The office must have moving officers without doors, who shall inform themselves of such matters, and if any such circumstances appear, the office should have fourteen days' time to return their money and declare their subscriptions void.

2. No woman whose husband had any visible distemper should claim under a year after her subscription.

One grand objection against this proposal is, how you will oblige people to pay either their subscription or their quarterage.

To this I answer, by no compulsion (though that might be performed too), but altogether voluntary; only with this argument to move it, that if they do not continue their payments, they lose the benefit of their past contributions.

I know it lies as a fair objection against such a project as this, that the number of claims are so uncertain that nobody knows what they engage in when they subscribe, for so many may die annually out of two thousand as may make my payment 20 pounds or 25 pounds per annum; and if a woman happen to pay that for twenty years, though she receives the 500 pounds at last, she is a great loser; but if she dies before her husband, she has lessened his estate considerably, and brought a great loss upon him.

First, I say to this that I would have such a proposal as this be so fair and so easy, that if any person who had subscribed found the payments too high and the claims fall too often, it should be at their liberty at any time, upon notice given, to be released, and stand obliged no longer; and, if so, volenti non fit injuria. Every one knows best what their own circumstances will bear.

In the next place, because death is a contingency no man can directly calculate, and all that subscribe must take the hazard; yet that a prejudice against this notion may not be built on wrong grounds, let us examine a little the probable hazard, and see how many shall die annually out of 2,000 subscribers, accounting by the common proportion of burials to the number of the living.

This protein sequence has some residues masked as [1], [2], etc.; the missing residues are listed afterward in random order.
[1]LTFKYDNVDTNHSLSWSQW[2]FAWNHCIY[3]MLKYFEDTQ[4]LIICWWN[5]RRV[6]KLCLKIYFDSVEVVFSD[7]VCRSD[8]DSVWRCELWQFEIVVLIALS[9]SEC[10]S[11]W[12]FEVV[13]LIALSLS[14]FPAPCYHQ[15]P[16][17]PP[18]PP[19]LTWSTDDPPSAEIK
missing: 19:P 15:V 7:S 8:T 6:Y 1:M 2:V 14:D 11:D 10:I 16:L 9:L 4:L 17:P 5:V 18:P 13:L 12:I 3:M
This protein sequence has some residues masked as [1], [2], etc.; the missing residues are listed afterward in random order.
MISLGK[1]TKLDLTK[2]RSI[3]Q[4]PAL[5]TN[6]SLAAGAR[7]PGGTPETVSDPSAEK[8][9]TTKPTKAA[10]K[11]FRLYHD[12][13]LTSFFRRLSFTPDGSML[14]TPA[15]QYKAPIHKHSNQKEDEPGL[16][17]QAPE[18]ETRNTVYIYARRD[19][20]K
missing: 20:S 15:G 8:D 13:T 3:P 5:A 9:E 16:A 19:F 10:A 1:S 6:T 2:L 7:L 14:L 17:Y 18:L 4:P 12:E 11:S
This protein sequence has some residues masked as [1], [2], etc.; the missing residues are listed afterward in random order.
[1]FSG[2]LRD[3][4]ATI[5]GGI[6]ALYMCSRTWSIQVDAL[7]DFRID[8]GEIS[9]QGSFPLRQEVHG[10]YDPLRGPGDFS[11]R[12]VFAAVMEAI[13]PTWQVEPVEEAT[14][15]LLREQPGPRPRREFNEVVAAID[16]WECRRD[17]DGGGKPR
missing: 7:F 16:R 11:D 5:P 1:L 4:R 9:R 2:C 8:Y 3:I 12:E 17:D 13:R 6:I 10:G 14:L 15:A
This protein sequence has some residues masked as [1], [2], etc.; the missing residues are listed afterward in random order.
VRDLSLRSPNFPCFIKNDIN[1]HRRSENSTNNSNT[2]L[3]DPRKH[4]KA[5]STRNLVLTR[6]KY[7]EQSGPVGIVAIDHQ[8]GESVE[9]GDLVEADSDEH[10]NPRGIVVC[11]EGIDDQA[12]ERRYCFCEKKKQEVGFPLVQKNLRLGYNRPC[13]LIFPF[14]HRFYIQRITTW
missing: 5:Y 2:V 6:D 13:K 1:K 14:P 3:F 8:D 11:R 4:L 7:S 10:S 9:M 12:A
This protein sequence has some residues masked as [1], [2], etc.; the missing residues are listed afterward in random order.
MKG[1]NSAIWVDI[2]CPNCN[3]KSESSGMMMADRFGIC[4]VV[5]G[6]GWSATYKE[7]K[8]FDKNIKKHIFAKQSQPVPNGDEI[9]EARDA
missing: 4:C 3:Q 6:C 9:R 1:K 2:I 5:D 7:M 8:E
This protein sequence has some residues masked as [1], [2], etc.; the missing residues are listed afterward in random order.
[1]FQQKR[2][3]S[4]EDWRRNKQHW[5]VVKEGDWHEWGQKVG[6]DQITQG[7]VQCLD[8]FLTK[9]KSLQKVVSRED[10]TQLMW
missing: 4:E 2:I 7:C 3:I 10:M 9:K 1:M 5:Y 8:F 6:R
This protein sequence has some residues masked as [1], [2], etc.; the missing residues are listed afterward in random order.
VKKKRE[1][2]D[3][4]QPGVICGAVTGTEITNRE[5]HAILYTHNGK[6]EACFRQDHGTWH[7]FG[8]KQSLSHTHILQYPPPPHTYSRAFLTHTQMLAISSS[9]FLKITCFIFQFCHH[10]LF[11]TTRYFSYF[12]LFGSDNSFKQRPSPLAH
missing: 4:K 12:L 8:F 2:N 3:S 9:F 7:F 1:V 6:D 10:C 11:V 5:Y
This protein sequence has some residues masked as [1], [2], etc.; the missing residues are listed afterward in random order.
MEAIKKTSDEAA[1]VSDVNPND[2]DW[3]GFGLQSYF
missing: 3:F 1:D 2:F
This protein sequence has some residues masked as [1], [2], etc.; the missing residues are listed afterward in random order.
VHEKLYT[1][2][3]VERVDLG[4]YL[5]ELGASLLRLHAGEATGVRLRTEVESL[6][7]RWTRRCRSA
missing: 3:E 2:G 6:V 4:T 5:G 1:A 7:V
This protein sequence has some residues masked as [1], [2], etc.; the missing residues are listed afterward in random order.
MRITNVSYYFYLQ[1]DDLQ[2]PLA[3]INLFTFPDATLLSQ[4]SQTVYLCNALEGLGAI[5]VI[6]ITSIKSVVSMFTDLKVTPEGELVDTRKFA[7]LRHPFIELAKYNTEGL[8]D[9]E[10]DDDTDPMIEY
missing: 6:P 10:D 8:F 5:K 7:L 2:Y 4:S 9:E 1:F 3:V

Sir William Petty, in his political arithmetic, by a very ingenious calculation, brings the account of burials in London to be one in forty annually, and proves it by all the proper rules of proportioned computation; and I will take my scheme from thence.

If, then, one in forty of all the people in England die, that supposes fifty to die every year out of our two thousand subscribers; and for a woman to contribute 5s. to every one, would certainly be to agree to pay 12 pounds 10s. per annum. upon her husband's life, to receive 500 pounds when he died, and lose it if she died first; and yet this would not be a hazard beyond reason too great for the gain.

But I shall offer some reasons to prove this to be impossible in our case: first, Sir William Petty allows the city of London to contain about a million of people, and our yearly bill of mortality never yet amounted to 25,000 in the most sickly years we have had (plague years excepted); sometimes but to 20,000, which is but one in fifty. Now it is to be considered here that children and ancient people make up, one time with another, at least one-third of our bills of mortality, and our assurances lie upon none but the middling age of the people, which is the only age wherein life is anything steady; and if that be allowed, there cannot die by his computation above one in eighty of such people every year; but because I would be sure to leave room for casualty, I will allow one in fifty shall die out of our number subscribed.

Secondly, it must be allowed that our payments falling due only on the death of husbands, this one in fifty must not be reckoned upon the two thousand, for it is to be supposed at least as many women shall die as men, and then there is nothing to pay; so that one in fifty upon one thousand is the most that I can suppose shall claim the contribution in a year, which is twenty claims a year at 5s. each, and is 5 pounds per annum. And if a woman pays this for twenty years, and claims at last, she is gainer enough, and no extraordinary loser if she never claims at all.

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